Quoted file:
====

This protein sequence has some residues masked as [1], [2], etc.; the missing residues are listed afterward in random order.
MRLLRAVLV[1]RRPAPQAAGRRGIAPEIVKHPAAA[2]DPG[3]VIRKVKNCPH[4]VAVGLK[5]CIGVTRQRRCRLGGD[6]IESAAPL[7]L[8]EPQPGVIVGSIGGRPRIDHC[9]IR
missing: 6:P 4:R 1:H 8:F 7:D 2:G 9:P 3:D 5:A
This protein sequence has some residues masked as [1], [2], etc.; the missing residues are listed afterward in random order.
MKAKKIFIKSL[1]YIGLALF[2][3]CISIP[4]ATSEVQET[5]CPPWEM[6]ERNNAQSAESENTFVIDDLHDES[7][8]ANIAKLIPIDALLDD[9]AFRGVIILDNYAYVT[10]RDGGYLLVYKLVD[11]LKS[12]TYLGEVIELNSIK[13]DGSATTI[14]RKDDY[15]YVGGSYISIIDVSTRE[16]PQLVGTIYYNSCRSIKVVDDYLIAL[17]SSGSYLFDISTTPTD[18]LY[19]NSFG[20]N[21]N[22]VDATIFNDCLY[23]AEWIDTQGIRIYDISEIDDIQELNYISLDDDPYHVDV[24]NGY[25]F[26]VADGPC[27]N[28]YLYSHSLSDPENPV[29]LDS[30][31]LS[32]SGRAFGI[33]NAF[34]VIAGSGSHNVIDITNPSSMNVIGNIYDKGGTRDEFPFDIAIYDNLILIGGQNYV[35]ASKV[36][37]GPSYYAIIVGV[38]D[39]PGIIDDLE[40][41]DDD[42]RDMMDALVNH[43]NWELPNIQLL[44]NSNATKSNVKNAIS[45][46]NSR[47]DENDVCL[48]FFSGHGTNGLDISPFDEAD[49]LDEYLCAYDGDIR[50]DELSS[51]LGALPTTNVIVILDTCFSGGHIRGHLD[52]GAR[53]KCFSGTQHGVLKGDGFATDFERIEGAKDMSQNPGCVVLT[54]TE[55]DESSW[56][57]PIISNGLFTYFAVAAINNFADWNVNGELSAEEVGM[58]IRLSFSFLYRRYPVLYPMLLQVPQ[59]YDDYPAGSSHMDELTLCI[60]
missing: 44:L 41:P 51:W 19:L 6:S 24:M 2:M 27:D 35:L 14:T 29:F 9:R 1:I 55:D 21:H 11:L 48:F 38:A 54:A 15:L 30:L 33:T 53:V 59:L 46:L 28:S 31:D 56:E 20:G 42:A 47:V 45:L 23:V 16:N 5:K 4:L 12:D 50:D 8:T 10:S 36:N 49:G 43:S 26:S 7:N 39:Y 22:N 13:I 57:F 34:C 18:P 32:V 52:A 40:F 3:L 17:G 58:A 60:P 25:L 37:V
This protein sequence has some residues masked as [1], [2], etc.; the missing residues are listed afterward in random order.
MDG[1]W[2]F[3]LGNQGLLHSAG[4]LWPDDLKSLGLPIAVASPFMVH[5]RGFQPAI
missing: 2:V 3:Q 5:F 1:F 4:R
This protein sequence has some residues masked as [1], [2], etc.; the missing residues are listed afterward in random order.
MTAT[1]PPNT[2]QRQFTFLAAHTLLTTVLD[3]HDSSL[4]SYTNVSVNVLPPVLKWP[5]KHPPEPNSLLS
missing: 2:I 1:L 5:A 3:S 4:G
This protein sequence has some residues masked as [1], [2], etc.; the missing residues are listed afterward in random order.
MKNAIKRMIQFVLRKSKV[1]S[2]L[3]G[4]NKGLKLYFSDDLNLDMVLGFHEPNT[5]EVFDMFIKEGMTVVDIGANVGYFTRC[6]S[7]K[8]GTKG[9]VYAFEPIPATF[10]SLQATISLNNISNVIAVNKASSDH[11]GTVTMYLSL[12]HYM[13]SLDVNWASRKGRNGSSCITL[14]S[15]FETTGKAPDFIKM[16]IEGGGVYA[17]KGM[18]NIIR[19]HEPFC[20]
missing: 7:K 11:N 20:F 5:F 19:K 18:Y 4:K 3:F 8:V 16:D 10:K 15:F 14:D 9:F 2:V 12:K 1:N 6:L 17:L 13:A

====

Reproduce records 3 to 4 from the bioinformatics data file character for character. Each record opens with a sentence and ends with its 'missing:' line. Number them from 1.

This protein sequence has some residues masked as [1], [2], etc.; the missing residues are listed afterward in random order.
MDG[1]W[2]F[3]LGNQGLLHSAG[4]LWPDDLKSLGLPIAVASPFMVH[5]RGFQPAI
missing: 2:V 3:Q 5:F 1:F 4:R
This protein sequence has some residues masked as [1], [2], etc.; the missing residues are listed afterward in random order.
MTAT[1]PPNT[2]QRQFTFLAAHTLLTTVLD[3]HDSSL[4]SYTNVSVNVLPPVLKWP[5]KHPPEPNSLLS
missing: 2:I 1:L 5:A 3:S 4:G